Braise, brays, or braze

Braise, brays, and braze are commonly confused words that are pronounced in the same way but are spelled differently and have different meanings, which makes them homophones. We will examine the different meanings of the homophonic words braise, brays and braze, the word origins of the terms, and some examples of their English usage in sentences.

Braise is a cooking term that means to brown something and then stew it slowly in liquid until it is cooked. The word braise is a transitive verb, which is a verb that takes an object. Sometimes, braise is used as a noun to mean a dish that has been cooked by braising. Related words are braises, braised, braising. The word braise is derived from the French word, braise, which means to stew over live coals.

Brays is the plural noun or third person singular form of the word bray, which is the harsh sound that a donkey or mule makes or the act of producing the sound. Bray is also used to describe a particularly loud and obnoxious laugh emitted by a human. Bray is an intransitive verb, which is a verb that does not take an object; related words are bray, brayed, braying. The word brays is derived from the old French word, braire, meaning to cry out.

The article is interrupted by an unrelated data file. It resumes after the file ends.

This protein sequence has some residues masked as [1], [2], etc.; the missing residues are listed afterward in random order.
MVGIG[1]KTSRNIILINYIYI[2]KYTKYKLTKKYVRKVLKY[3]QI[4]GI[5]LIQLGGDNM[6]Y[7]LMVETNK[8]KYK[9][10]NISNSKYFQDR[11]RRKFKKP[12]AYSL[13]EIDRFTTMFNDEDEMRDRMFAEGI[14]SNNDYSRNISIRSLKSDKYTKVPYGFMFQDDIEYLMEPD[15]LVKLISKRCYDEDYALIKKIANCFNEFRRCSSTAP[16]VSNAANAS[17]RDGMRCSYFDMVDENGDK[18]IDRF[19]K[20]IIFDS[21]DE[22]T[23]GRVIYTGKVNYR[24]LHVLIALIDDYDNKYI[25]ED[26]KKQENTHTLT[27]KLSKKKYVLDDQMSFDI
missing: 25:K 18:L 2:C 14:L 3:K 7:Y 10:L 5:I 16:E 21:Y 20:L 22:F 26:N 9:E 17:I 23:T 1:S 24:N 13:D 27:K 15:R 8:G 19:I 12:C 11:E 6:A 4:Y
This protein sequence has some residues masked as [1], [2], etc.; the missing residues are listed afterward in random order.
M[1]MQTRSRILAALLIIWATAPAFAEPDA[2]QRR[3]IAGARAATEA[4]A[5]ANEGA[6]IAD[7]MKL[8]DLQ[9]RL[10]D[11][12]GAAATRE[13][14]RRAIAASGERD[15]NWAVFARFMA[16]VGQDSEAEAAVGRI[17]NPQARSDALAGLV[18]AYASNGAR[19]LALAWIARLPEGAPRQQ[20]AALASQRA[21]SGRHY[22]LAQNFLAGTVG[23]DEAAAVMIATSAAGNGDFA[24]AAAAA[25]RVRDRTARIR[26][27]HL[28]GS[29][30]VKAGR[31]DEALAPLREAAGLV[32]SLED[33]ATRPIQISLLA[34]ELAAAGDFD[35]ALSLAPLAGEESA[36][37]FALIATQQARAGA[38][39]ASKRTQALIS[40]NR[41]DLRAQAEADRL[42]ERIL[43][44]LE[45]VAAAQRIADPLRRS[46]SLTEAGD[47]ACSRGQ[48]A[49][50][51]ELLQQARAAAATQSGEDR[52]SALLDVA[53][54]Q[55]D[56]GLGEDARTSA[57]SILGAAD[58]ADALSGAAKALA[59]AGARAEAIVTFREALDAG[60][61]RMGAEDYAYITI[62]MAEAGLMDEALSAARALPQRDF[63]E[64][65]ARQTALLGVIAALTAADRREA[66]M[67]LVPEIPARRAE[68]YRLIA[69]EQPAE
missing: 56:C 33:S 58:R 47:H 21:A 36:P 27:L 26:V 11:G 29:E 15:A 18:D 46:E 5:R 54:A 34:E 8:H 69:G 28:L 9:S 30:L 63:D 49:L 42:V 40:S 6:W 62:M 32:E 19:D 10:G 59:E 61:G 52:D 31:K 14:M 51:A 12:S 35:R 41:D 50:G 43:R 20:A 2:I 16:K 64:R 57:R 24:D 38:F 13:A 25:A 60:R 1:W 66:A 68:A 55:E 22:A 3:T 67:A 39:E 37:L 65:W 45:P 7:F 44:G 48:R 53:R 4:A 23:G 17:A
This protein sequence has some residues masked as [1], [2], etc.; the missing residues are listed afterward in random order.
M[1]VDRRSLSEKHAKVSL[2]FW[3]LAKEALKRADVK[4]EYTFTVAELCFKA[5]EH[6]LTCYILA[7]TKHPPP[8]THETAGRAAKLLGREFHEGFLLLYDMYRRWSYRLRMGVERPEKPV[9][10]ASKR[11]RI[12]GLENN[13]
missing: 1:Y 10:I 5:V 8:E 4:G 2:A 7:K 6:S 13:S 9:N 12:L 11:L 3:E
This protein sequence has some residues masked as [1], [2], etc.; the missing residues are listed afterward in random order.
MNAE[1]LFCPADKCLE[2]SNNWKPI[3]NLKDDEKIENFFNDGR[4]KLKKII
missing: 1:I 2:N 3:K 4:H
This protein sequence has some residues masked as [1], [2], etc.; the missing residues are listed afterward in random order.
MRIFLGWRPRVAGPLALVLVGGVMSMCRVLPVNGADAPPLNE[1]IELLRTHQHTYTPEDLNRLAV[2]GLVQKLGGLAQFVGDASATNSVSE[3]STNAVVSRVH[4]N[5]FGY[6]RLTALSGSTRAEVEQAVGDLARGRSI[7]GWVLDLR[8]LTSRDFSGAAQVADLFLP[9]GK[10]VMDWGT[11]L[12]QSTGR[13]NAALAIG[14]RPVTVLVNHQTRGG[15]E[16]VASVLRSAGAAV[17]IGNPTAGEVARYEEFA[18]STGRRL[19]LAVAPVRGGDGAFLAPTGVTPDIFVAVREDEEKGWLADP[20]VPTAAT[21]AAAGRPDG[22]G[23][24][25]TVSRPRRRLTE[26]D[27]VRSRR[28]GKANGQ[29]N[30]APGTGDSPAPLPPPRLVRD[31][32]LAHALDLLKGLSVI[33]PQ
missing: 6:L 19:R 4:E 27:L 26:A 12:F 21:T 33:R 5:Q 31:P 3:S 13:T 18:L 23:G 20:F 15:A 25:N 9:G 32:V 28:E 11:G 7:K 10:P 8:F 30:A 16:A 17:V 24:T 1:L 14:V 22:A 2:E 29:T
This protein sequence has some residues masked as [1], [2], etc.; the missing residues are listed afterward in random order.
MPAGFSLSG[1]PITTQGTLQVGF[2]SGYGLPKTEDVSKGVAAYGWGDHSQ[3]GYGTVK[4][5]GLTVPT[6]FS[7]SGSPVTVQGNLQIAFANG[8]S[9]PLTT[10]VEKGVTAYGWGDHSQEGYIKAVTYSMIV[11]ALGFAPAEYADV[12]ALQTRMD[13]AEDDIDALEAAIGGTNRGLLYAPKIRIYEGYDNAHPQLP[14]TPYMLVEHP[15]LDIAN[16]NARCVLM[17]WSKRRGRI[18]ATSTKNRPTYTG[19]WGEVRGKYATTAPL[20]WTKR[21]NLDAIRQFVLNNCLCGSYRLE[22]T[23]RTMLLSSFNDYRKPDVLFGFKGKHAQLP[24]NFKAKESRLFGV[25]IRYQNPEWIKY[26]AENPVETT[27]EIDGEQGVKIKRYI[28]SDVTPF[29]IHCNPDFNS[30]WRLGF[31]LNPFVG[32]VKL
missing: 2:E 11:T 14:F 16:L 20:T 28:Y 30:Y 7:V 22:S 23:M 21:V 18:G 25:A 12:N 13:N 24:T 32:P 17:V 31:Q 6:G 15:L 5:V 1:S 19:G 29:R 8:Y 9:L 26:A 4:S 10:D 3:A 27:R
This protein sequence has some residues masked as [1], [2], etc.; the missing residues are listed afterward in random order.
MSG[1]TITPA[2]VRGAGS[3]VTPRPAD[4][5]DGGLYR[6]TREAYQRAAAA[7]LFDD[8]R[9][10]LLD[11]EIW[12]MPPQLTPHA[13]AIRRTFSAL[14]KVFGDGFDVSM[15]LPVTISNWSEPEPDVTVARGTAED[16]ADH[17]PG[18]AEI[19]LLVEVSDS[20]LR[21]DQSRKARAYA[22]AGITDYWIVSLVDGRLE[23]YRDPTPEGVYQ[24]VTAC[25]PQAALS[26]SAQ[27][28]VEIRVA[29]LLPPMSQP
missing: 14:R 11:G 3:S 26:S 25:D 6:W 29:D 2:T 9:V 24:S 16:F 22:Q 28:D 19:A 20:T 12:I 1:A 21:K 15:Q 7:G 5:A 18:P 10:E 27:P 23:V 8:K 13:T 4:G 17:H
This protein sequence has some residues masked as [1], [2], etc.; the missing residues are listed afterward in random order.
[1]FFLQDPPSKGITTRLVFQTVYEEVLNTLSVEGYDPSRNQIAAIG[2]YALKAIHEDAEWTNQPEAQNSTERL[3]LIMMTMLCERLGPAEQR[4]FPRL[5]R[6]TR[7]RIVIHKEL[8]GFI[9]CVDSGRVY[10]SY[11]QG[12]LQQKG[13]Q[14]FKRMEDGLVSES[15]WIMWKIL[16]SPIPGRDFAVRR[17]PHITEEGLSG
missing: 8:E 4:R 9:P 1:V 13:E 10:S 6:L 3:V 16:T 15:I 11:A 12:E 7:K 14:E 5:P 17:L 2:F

Braze means to solder something with brass, which is an alloy of copper and zinc. Braze is a transitive verb; related words are brazes, brazed, brazing. The word braze is derived from the French word, braser, which means to solder.

Examples

That’s a savings of nearly $300 on a Dutch oven that will sear, sauté, fry, roast, braise and cook meats, veggies, stews, breads and more to perfection… and truly, what more could a home chef ask for? (USA Today)

The birds are known, as well, as “black-footed penguins” and “jackass penguins,” the latter due to sounds they make similar to a donkey’s brays. (Newsweek)

Even if the repair procedures for the auto aftermarket do differ from the factory joining — you probably don’t have a laser brazing robot on hand — the discussion during the May 19 Great Designs in Steel still might offer repairers insight into trends related to both. (Repairer Driven News)

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